Question: In recent years, a well-known rabbi has publicized that it is forbidden to eat chick peas roasted by a non-Jew as this is included in the prohibition to consume food cooked by a non-Jew. Is this indeed the correct Halacha?
Answer: In previous Halachot we have explained that our Sages have prohibited eating food cooked by a non-Jew. We have likewise written that if the dish is a very simple one such that it is unworthy of being served on a king’s table, this food is not included in this prohibition.
Regarding chick peas, it seems that since they are fit to be served on a king’s table, they should be included in the prohibition of food cooked by a non-Jew and it should be forbidden to consume them if they were roasted by a non-Jew.
The Opinion of Maran Ha’Bet Yosef
Nevertheless, Maran Ha’Bet Yosef (Chapter 113 and in his Kesef Mishneh, Chapter 17 of Hilchot Ma’achalot Assurot, Halacha 17) writes that according to the Rambam, the prohibition of foods cooked by a non-Jew does not apply to roasted chick peas, for this is considered such a simple food that one would not invite a guest over to one’s home only to eat chick peas. (The basis for this enactment was because our Sages were concerned that a non-Jew would invite a Jew over to eat and this would cause them to mingle, as we have explained.)
The Opinion of the Ari z”l
On the other hand, Rabbeinu Ha’Ari z”l, whose rulings are followed by all of the great Mekubalim, writes that one may not eat chick peas roasted by a non-Jew, for they are ultimately fit to be served on a king’s table.
The Disagreement Among the Poskim Regarding Whether or Not We Rule in Accordance With the Ari z”l
This leads us into a great disagreement among the Poskim. Do we say that when the Ari z”l rules on a given matter are we bound by his ruling or do we say that when Maran disagrees with the Ari z”l we follow the ruling of Maran and not that of the Ari?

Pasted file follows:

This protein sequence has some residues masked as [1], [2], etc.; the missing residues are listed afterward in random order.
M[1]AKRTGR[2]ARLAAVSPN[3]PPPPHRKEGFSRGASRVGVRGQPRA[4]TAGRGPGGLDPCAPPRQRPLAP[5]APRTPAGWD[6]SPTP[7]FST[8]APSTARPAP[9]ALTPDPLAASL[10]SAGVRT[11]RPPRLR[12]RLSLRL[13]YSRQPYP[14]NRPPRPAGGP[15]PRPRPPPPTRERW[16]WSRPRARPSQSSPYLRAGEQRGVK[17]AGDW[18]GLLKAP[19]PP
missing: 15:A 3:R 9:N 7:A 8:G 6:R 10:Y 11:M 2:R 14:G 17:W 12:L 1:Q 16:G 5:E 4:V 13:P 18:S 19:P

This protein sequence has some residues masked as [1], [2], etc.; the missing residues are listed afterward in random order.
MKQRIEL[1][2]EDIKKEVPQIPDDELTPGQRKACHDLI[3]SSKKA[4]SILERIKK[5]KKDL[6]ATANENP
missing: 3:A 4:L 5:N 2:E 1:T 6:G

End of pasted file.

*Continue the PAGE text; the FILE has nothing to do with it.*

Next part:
Regarding our scenario, Maran Rabbeinu Ovadia Yosef zt”l writes (in his Halichot Olam Volume 7, page 102) that even according to the opinions that we must rule in accordance with the Ari’s rulings even when it contradicts other Poskim, this only applies to matters which the Ari ruled based on his knowledge of the hidden Torah, in which he was more fluent than others. However, regarding matters which unrelated to the hidden Torah and the Ari ruled a certain way based of his great wisdom of the revealed Torah, the opinion of the Ari z”l certainly has no precedence over the opinion of Maran Ha’Shulchan Aruch.
Therefore, regarding our case where the Ari’s ruling is not based on his knowledge of Kabbalah, rather, he ruled this way because this is what the Halacha seemed to have been to him, we certainly need not forsake the opinion of the Rambam and Maran in favor of the Ari’s ruling. Thus, halachically speaking, the prohibition of foods cooked by a non-Jew does not apply to chick peas roasted by a non-Jew.
This is certainly true based on our tradition in Halacha that we do not forsake the opinion of Maran Ha’Shulchan Aruch even when the saintly Ari z”l disagrees with him; we must therefore rule that roasted legumes, such as chick peas, are not included in this prohibition.
Summary: The prohibition of foods cooked by a non-Jew does not apply to roasted chick peas. They may therefore be eaten when there is no other Kashrut concern surrounding them. The same applies to any other kind of roasted legumes, such as fava beans and the like. Nevertheless, cooked legumes are included in the prohibition of foods cooked by a non-Jew. However, regarding chick peas and other beans cooked by a non-Jew which are canned and meant for commercial sale, there is room for leniency and they are permitted to be eaten (see Responsa Yabia Omer, Volume 10, Yoreh De’ah, Chapter 8).